Besides being a source of income, Gasli is also very much ingrained in Kessab culture and somewhat to its cuisine as well. The Kessabtsis call its ripe black berries as fruit-Gasli Bdugh (laurel fruits). Harvesting the ripe black berries used to be a much looked for social event. The attached picture depicts young Kessabtsis mounted on donkeys, protected against the colder autumn weather, on their way harvesting Gasli Bdugh – laurel fruits- as late as in 1978. The Kessabtsis look forward in anticipation for the autumn passage of migratory birds they call summun and kartavok. They taste delicious full of laurel oil aroma because they feed on laurel tree berries.
The branches of the tree serve as skewers par excellence. Those who have tasted freshly hunted birds prepared over fire on skewers made from laurel tree (Gasli) branches, can attest to the exquisite taste, especially when the birds are eaten with bread oiled by squeezing the birds during the grilling in freshly prepared oven (toneer) breads. Laurel leaves, commonly known as bay leaves, impart taste to a cooking but should not be consumed. They are not digestible.
Spoons made from laurel leaves are used to taste foamed grape molasses. During the autumn the Kessabtsis get engaged in the preparation of grape molasses. The process is called massara. At one time it was by far the most anticipated social event in Kessab extending well into the night. Ms. Effie Chambers, the beloved missionary in Kessab from 1904 to 1912, in a letter to her Board in America complained that the school year is short and getting the kids attend school gets harder during the autumn because of the preparation of grape molasses that the Kessabtsis consider a time to be merry. Kessabtsis continue to do massara in kessab and as far away as in Los Angeles and in Fresno. The freshly made warm grape molasses is scooped by ladles made from gourd and poured back into the container from a distance creating a most exquisite tasting foam, the Kessabtsis call prpoor, which is then scooped with Gasli leaves that leave on the taste buds an unforgettable exquisite taste. Wooden or metal spoons do not come near to the Gasli leaf spoon in imparting the taste of the prpoor.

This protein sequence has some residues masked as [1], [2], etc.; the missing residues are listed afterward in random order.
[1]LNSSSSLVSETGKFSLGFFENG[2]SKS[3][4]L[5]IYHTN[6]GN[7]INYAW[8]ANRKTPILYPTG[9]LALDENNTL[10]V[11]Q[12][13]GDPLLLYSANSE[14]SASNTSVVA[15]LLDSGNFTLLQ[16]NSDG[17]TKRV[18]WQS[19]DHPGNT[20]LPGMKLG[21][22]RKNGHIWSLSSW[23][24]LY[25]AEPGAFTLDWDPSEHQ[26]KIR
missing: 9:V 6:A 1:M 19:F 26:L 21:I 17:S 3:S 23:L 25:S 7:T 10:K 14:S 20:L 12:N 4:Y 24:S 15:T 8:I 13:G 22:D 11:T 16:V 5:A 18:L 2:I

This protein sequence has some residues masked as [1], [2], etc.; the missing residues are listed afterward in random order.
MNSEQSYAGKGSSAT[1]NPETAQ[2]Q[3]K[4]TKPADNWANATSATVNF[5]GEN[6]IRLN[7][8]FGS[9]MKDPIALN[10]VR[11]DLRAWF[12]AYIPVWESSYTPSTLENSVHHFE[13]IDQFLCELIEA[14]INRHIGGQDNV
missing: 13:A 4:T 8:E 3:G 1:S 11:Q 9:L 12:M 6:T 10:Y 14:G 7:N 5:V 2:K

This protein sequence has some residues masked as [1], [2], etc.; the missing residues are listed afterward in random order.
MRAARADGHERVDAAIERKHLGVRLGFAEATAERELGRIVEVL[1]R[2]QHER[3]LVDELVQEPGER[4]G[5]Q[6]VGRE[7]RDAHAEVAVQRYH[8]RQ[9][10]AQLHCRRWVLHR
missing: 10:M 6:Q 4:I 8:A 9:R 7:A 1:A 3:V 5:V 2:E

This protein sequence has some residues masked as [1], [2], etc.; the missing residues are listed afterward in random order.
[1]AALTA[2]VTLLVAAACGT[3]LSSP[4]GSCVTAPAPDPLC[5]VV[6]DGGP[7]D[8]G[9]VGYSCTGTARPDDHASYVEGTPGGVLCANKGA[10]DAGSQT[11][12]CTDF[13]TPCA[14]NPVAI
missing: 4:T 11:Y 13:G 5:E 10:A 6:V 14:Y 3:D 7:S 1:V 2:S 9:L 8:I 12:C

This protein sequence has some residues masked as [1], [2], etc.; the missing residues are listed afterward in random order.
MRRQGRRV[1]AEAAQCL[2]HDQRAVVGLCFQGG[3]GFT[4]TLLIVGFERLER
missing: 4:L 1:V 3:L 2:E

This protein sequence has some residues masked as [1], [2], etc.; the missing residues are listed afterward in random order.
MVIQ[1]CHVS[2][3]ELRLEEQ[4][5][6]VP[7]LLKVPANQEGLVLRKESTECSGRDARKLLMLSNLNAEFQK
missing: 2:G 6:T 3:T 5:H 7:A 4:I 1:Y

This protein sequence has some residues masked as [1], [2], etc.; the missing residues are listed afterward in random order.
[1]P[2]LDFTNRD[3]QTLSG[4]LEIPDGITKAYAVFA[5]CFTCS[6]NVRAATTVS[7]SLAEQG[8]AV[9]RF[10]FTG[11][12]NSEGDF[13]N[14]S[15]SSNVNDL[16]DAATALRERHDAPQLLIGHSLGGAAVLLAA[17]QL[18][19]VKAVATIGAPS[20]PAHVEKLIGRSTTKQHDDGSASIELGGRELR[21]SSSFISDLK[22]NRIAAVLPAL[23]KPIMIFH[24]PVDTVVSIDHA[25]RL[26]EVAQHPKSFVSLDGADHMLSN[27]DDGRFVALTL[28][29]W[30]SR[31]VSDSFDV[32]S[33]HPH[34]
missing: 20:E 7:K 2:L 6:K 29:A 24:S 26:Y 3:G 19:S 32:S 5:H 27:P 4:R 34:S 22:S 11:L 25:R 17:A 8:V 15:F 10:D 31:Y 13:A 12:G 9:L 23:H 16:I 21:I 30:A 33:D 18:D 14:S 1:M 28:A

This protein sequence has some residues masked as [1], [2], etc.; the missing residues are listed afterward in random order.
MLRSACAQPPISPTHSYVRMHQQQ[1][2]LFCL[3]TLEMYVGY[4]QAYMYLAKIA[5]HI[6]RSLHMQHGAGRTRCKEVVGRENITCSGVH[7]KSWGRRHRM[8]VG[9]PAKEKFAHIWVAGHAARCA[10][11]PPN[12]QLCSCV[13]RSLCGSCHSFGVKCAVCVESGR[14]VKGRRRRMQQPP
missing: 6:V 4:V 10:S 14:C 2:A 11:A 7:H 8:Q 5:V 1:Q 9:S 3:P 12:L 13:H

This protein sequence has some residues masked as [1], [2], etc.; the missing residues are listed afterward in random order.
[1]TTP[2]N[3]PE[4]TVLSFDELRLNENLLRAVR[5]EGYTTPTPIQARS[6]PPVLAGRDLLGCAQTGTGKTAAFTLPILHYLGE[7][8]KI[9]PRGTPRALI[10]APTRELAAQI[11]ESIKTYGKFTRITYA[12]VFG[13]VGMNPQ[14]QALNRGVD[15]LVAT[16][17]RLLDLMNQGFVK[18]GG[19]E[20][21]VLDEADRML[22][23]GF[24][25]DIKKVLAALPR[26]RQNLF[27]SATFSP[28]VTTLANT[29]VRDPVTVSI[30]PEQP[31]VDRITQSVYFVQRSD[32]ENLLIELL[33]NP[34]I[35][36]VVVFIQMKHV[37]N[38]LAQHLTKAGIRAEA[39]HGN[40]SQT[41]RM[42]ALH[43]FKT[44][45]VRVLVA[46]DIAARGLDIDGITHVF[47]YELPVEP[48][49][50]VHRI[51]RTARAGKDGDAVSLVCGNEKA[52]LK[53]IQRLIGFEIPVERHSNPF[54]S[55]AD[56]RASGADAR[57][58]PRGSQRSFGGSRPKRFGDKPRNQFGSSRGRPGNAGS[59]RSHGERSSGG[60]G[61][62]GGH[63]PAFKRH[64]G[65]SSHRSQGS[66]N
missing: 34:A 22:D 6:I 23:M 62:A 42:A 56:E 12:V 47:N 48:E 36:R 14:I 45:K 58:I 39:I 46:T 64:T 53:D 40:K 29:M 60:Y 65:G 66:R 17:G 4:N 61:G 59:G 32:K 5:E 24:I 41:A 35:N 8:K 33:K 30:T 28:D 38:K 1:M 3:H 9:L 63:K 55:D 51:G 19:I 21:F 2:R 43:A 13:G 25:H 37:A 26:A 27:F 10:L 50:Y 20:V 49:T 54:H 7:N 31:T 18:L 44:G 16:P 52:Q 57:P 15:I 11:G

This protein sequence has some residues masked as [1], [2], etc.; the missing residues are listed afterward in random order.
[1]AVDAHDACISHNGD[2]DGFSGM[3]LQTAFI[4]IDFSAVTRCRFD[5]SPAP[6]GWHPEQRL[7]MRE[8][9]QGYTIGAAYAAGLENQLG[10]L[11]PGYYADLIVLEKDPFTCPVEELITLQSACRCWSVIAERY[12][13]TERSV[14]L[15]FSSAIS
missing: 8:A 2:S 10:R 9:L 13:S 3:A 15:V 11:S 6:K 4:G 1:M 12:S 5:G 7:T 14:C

The late Stepan Panossian depicted a picture of Gasli branch with leaves and ripe berries on the cover of one his books depicting life in Kessab, which is also famed for its apple and grape trees, The 1978 Vol. 3 National Geographic attested to the Kessab’s “crisp apples that burst upon the tongue” and “grapes that cluster sweet and heavy on the vines”. However no other entity can possibly symbolize Kessab and its resilient native Cilician Armenian population as the tall, erect, eternally green Kessab native laurel tree – the famed Gasli of Kessab.